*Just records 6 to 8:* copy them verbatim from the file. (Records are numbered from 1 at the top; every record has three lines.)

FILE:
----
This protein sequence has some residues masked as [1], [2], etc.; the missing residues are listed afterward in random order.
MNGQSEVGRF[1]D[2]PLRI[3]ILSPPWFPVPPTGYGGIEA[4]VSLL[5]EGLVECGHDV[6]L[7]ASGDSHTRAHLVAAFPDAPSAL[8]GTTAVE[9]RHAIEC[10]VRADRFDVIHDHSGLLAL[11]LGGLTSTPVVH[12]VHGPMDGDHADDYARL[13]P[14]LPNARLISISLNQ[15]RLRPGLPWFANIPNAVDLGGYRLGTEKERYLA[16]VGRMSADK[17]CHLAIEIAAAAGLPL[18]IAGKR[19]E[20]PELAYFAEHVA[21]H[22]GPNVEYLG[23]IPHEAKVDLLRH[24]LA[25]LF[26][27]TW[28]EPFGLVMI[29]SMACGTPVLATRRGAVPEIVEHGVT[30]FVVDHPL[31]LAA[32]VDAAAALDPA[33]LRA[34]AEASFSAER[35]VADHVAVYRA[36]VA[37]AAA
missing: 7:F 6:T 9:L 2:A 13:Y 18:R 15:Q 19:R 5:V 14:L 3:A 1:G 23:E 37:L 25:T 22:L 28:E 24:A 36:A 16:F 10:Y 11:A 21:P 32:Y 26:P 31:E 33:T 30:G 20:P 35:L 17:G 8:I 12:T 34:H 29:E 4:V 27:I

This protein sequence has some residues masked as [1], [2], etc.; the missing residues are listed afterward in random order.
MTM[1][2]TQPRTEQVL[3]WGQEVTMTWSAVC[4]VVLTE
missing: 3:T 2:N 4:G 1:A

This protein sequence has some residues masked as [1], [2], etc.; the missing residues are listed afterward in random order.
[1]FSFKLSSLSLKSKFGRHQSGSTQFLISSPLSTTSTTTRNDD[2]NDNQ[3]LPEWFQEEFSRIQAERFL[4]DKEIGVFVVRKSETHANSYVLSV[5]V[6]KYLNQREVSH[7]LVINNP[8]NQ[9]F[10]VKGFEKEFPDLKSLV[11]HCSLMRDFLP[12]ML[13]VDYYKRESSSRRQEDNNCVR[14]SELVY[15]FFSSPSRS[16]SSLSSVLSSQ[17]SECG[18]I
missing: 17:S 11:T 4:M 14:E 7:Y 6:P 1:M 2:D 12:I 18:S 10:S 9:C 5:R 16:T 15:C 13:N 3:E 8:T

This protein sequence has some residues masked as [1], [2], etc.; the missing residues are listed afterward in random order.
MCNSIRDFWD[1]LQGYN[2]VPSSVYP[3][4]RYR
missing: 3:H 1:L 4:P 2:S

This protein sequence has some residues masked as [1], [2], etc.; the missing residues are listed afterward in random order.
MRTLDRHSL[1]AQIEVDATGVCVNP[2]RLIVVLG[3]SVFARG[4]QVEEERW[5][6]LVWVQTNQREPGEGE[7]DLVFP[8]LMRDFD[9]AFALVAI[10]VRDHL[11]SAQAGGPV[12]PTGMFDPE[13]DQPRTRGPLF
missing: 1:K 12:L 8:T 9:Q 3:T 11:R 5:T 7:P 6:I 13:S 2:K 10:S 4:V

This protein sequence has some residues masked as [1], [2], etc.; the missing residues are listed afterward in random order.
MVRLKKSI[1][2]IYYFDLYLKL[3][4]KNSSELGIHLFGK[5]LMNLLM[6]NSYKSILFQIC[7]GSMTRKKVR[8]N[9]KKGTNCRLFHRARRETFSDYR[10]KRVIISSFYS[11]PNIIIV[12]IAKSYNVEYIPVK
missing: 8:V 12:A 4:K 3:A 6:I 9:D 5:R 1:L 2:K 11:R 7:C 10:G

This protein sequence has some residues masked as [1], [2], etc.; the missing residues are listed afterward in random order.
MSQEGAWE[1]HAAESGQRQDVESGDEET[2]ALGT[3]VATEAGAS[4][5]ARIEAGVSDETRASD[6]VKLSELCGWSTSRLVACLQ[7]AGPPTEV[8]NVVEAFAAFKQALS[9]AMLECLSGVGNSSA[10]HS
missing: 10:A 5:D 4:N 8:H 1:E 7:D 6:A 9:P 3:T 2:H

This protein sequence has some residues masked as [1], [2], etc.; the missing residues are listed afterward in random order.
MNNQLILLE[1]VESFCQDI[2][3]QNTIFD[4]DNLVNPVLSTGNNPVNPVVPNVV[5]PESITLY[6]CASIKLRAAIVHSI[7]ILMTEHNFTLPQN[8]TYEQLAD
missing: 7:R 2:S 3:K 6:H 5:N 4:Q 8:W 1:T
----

This protein sequence has some residues masked as [1], [2], etc.; the missing residues are listed afterward in random order.
MVRLKKSI[1][2]IYYFDLYLKL[3][4]KNSSELGIHLFGK[5]LMNLLM[6]NSYKSILFQIC[7]GSMTRKKVR[8]N[9]KKGTNCRLFHRARRETFSDYR[10]KRVIISSFYS[11]PNIIIV[12]IAKSYNVEYIPVK
missing: 8:V 12:A 4:K 3:A 6:I 9:D 5:R 1:L 2:K 11:R 7:C 10:G

This protein sequence has some residues masked as [1], [2], etc.; the missing residues are listed afterward in random order.
MSQEGAWE[1]HAAESGQRQDVESGDEET[2]ALGT[3]VATEAGAS[4][5]ARIEAGVSDETRASD[6]VKLSELCGWSTSRLVACLQ[7]AGPPTEV[8]NVVEAFAAFKQALS[9]AMLECLSGVGNSSA[10]HS
missing: 10:A 5:D 4:N 8:H 1:E 7:D 6:A 9:P 3:T 2:H

This protein sequence has some residues masked as [1], [2], etc.; the missing residues are listed afterward in random order.
MNNQLILLE[1]VESFCQDI[2][3]QNTIFD[4]DNLVNPVLSTGNNPVNPVVPNVV[5]PESITLY[6]CASIKLRAAIVHSI[7]ILMTEHNFTLPQN[8]TYEQLAD
missing: 7:R 2:S 3:K 6:H 5:N 4:Q 8:W 1:T